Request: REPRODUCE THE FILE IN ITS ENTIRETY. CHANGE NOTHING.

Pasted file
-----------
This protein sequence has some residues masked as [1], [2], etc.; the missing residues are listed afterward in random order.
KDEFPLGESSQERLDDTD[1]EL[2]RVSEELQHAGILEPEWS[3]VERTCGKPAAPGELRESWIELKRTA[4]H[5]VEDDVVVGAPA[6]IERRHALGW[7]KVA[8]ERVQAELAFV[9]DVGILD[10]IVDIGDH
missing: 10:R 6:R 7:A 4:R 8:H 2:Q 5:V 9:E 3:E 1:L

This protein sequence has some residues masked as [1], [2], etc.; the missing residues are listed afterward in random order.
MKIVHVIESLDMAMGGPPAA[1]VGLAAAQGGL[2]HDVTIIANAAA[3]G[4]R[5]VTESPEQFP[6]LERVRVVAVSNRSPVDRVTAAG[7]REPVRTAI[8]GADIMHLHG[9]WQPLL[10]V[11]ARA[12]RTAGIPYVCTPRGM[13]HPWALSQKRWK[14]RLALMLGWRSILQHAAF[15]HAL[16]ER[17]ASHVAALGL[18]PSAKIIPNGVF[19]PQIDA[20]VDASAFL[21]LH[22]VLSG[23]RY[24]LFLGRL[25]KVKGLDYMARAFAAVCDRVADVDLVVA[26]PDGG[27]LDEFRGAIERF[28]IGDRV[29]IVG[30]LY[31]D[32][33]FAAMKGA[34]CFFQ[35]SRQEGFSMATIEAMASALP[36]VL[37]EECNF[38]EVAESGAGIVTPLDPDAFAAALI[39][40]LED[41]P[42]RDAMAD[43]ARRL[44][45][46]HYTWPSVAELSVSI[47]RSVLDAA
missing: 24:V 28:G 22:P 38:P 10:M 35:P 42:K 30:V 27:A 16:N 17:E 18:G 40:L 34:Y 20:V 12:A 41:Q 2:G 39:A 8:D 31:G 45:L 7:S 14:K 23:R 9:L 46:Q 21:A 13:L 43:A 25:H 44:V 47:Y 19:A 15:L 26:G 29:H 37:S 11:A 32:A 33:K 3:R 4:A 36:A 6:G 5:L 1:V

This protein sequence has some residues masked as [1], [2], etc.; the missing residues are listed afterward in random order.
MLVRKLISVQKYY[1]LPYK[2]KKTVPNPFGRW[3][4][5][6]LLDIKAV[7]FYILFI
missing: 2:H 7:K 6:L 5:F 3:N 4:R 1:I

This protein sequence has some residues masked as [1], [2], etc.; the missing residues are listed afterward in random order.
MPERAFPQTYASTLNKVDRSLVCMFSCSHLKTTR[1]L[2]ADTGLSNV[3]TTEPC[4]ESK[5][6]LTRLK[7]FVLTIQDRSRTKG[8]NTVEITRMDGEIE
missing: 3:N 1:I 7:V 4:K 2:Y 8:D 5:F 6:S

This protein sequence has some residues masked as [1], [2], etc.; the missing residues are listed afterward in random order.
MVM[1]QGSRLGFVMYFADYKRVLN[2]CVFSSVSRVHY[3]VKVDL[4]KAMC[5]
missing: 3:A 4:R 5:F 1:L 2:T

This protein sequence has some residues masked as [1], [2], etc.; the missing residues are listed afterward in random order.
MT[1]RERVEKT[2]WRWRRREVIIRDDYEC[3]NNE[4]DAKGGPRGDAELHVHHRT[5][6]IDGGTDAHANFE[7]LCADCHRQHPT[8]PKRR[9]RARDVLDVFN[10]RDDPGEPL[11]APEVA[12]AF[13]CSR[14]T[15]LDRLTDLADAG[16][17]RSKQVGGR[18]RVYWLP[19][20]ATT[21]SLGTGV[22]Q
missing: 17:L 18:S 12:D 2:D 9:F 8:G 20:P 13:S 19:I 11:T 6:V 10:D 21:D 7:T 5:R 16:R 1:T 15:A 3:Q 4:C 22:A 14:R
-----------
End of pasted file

This protein sequence has some residues masked as [1], [2], etc.; the missing residues are listed afterward in random order.
KDEFPLGESSQERLDDTD[1]EL[2]RVSEELQHAGILEPEWS[3]VERTCGKPAAPGELRESWIELKRTA[4]H[5]VEDDVVVGAPA[6]IERRHALGW[7]KVA[8]ERVQAELAFV[9]DVGILD[10]IVDIGDH
missing: 10:R 6:R 7:A 4:R 8:H 2:Q 5:V 9:E 3:E 1:L

This protein sequence has some residues masked as [1], [2], etc.; the missing residues are listed afterward in random order.
MKIVHVIESLDMAMGGPPAA[1]VGLAAAQGGL[2]HDVTIIANAAA[3]G[4]R[5]VTESPEQFP[6]LERVRVVAVSNRSPVDRVTAAG[7]REPVRTAI[8]GADIMHLHG[9]WQPLL[10]V[11]ARA[12]RTAGIPYVCTPRGM[13]HPWALSQKRWK[14]RLALMLGWRSILQHAAF[15]HAL[16]ER[17]ASHVAALGL[18]PSAKIIPNGVF[19]PQIDA[20]VDASAFL[21]LH[22]VLSG[23]RY[24]LFLGRL[25]KVKGLDYMARAFAAVCDRVADVDLVVA[26]PDGG[27]LDEFRGAIERF[28]IGDRV[29]IVG[30]LY[31]D[32][33]FAAMKGA[34]CFFQ[35]SRQEGFSMATIEAMASALP[36]VL[37]EECNF[38]EVAESGAGIVTPLDPDAFAAALI[39][40]LED[41]P[42]RDAMAD[43]ARRL[44][45][46]HYTWPSVAELSVSI[47]RSVLDAA
missing: 24:V 28:G 22:P 38:P 10:M 35:P 42:K 30:V 27:A 16:N 17:E 18:G 40:L 34:Y 20:V 12:A 41:Q 2:G 39:A 8:D 31:G 45:L 7:S 14:K 23:R 9:L 46:Q 21:A 13:L 43:A 25:H 44:V 47:Y 19:A 15:L 26:G 29:H 37:S 11:A 32:A 33:K 3:R 4:A 36:A 6:G 5:L 1:V

This protein sequence has some residues masked as [1], [2], etc.; the missing residues are listed afterward in random order.
MLVRKLISVQKYY[1]LPYK[2]KKTVPNPFGRW[3][4][5][6]LLDIKAV[7]FYILFI
missing: 2:H 7:K 6:L 5:F 3:N 4:R 1:I

This protein sequence has some residues masked as [1], [2], etc.; the missing residues are listed afterward in random order.
MPERAFPQTYASTLNKVDRSLVCMFSCSHLKTTR[1]L[2]ADTGLSNV[3]TTEPC[4]ESK[5][6]LTRLK[7]FVLTIQDRSRTKG[8]NTVEITRMDGEIE
missing: 3:N 1:I 7:V 4:K 2:Y 8:D 5:F 6:S

This protein sequence has some residues masked as [1], [2], etc.; the missing residues are listed afterward in random order.
MVM[1]QGSRLGFVMYFADYKRVLN[2]CVFSSVSRVHY[3]VKVDL[4]KAMC[5]
missing: 3:A 4:R 5:F 1:L 2:T

This protein sequence has some residues masked as [1], [2], etc.; the missing residues are listed afterward in random order.
MT[1]RERVEKT[2]WRWRRREVIIRDDYEC[3]NNE[4]DAKGGPRGDAELHVHHRT[5][6]IDGGTDAHANFE[7]LCADCHRQHPT[8]PKRR[9]RARDVLDVFN[10]RDDPGEPL[11]APEVA[12]AF[13]CSR[14]T[15]LDRLTDLADAG[16][17]RSKQVGGR[18]RVYWLP[19][20]ATT[21]SLGTGV[22]Q
missing: 17:L 18:S 12:D 2:D 9:F 8:G 20:P 13:S 19:I 11:T 6:V 10:D 21:D 7:T 5:R 16:R 1:T 15:A 3:Q 4:C 22:A 14:R